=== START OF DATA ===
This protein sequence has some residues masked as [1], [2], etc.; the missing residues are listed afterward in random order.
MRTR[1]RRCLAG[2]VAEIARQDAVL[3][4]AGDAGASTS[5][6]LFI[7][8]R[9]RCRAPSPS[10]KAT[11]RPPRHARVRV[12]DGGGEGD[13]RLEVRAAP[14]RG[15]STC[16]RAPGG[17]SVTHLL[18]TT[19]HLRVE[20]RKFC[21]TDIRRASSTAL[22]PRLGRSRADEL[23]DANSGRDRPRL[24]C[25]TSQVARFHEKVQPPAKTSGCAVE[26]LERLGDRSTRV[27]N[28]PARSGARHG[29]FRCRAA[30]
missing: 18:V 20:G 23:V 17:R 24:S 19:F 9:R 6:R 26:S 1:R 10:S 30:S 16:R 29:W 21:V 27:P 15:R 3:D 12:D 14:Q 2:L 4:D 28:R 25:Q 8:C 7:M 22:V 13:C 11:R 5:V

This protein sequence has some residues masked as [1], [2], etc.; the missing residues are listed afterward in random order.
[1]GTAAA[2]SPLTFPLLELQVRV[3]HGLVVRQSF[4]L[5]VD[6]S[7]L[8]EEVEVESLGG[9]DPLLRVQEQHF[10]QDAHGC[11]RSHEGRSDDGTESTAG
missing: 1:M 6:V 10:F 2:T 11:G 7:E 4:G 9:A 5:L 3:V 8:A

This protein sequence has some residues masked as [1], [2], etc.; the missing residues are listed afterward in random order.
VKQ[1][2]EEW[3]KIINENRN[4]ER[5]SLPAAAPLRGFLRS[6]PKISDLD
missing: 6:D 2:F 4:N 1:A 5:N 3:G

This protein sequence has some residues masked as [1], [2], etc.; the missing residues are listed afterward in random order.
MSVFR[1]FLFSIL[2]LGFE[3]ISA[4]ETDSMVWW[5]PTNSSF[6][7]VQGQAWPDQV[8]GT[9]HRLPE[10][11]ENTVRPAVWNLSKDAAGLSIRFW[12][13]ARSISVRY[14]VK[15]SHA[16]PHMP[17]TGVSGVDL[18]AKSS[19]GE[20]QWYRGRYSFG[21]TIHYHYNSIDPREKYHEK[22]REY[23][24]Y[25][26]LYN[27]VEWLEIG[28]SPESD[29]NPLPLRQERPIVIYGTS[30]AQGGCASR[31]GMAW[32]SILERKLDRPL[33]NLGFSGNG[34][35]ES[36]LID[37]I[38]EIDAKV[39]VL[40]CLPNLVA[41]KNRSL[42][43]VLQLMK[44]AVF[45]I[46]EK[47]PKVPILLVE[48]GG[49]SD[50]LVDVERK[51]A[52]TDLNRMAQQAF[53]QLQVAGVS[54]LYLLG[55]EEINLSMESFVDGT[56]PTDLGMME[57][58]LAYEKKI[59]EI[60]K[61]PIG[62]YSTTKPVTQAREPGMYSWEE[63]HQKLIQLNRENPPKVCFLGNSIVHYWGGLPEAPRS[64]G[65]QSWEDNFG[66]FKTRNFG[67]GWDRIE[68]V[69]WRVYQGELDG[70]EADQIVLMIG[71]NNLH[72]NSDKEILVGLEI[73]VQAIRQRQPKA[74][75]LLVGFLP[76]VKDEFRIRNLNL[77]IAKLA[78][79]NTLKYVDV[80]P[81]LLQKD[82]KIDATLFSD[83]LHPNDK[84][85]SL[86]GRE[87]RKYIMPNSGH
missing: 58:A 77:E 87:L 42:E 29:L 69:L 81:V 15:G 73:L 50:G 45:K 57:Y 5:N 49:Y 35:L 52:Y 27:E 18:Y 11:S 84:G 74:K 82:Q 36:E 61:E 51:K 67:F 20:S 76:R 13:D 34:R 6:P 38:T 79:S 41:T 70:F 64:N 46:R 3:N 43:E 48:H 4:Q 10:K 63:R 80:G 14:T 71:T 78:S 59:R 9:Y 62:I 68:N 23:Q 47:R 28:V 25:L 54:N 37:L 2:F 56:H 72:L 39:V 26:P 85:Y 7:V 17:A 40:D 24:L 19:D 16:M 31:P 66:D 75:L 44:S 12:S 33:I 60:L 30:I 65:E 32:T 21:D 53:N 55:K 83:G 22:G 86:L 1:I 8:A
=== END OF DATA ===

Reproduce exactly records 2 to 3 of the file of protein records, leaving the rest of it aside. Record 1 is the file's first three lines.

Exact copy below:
This protein sequence has some residues masked as [1], [2], etc.; the missing residues are listed afterward in random order.
[1]GTAAA[2]SPLTFPLLELQVRV[3]HGLVVRQSF[4]L[5]VD[6]S[7]L[8]EEVEVESLGG[9]DPLLRVQEQHF[10]QDAHGC[11]RSHEGRSDDGTESTAG
missing: 1:M 6:V 10:F 2:T 11:G 7:E 4:G 9:A 5:L 3:V 8:A

This protein sequence has some residues masked as [1], [2], etc.; the missing residues are listed afterward in random order.
VKQ[1][2]EEW[3]KIINENRN[4]ER[5]SLPAAAPLRGFLRS[6]PKISDLD
missing: 6:D 2:F 4:N 1:A 5:N 3:G